A woman, whose mummified remains were found in a Swiss church decades ago, has been identified as an ancestor of Foreign Secretary Boris Johnson.
The preserved remains were found 43 years ago at the Barfuesser Kirche in Basel and after intense studies by genealogists and molecular geneticists, she has been identified.
The body belonged to Anna Catharina Bischoff who was born in 1719 in Strasbourg and died in Basel.
Bischoff had married a church minister and had seven children but only two girls survived.
One, also called Anna, married Christian Hubert Baron Pfeffel von Kriegelstein, and six generations later along came Stanley Johnson, father to Boris.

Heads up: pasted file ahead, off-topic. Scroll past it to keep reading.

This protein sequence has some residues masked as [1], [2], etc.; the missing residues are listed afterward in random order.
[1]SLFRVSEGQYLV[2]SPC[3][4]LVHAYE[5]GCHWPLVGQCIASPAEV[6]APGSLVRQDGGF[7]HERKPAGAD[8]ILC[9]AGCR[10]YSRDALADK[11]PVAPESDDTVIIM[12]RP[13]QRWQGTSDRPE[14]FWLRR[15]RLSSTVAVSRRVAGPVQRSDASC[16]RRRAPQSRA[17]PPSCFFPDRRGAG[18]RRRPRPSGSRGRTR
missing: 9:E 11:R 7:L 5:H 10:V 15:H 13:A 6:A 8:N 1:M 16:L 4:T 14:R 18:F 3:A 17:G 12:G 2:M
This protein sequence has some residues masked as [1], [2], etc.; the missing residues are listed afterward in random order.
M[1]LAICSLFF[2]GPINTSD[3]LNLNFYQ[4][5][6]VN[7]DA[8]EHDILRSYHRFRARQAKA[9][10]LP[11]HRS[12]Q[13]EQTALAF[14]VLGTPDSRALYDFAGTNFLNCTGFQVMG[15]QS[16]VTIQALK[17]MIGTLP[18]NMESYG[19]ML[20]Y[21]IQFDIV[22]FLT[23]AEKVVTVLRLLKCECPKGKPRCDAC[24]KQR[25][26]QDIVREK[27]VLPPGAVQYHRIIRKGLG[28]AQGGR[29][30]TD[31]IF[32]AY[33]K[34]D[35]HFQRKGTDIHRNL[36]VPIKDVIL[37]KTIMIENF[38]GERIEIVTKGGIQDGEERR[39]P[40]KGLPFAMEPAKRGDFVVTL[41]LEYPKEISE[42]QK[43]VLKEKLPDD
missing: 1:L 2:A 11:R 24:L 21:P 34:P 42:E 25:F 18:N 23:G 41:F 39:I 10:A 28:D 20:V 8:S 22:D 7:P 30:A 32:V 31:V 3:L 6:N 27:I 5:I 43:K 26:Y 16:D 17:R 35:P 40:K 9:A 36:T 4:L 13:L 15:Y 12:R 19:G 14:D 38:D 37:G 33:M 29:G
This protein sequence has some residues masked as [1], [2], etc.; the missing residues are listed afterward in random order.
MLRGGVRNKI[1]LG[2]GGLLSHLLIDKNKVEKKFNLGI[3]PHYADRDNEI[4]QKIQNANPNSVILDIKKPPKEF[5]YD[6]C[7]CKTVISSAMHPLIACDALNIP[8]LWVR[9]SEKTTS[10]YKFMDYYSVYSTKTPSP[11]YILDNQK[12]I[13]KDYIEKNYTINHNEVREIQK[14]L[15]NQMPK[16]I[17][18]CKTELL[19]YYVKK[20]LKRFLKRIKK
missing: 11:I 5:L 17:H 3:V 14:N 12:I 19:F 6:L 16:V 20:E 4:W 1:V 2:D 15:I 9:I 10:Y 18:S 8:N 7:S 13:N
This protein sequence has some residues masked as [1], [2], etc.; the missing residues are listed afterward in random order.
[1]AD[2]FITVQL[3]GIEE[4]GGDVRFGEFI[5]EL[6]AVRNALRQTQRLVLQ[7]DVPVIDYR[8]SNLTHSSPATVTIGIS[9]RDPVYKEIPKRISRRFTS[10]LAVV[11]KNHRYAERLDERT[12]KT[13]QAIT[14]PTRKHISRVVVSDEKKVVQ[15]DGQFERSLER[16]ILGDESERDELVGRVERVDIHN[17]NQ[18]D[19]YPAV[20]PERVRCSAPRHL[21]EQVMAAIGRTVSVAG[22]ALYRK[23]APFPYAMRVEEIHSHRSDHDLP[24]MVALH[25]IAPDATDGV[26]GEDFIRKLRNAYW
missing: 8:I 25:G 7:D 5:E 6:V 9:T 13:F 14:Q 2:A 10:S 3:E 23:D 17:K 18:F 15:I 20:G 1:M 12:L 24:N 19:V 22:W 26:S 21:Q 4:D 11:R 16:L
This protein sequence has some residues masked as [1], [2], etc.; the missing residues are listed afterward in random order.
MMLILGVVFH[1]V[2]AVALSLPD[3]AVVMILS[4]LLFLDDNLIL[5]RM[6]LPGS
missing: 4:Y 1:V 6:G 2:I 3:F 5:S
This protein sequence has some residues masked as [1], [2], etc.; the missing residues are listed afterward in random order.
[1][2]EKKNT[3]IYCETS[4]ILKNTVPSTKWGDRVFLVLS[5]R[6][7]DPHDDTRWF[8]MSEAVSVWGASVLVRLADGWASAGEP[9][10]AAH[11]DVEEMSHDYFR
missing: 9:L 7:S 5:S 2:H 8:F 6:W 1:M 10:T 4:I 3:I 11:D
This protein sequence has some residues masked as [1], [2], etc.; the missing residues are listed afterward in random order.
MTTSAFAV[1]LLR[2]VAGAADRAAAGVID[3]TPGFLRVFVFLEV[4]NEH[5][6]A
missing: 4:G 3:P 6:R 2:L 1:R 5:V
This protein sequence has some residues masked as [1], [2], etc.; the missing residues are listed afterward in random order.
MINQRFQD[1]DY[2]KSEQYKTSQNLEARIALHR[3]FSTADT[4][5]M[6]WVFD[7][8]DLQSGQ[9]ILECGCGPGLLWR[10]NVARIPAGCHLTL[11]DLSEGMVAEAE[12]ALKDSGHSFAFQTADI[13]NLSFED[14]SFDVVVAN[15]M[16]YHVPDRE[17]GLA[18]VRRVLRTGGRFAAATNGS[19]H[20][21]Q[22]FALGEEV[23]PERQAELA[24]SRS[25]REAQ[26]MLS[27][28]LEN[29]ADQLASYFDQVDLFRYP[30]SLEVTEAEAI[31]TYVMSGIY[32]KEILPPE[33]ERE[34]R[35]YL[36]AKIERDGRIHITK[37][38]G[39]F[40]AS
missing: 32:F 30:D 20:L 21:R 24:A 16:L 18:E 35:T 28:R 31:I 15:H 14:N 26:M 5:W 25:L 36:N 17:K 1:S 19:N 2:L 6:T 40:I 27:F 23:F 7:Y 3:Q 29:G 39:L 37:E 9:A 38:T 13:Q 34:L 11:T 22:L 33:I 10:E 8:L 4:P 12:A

Scientists confirmed her identity by extracting DNA material from the big toe to compare the genetic profile with surviving members of the Bischoff family.
The results showed a 99.8% probability that the descendants were from the same maternal family tree.
Anna Catharina Bischoff's body was uncovered in 1975 while renovations were being done on the Barfuesser church.
She was buried in front of the altar and was described as well fed and wearing good quality clothes suggesting she was a wealthy lady.
She died in 1787 at the age of 68, from mercury poisoning, scientists believe.
She underwent intense mercury treatment in a bid to cure syphilis, which she is thought to have contracted while caring for patients with the sexually transmitted disease.
However, the mercury also preserved her remains allowing researchers to find out more about her life and her descendants.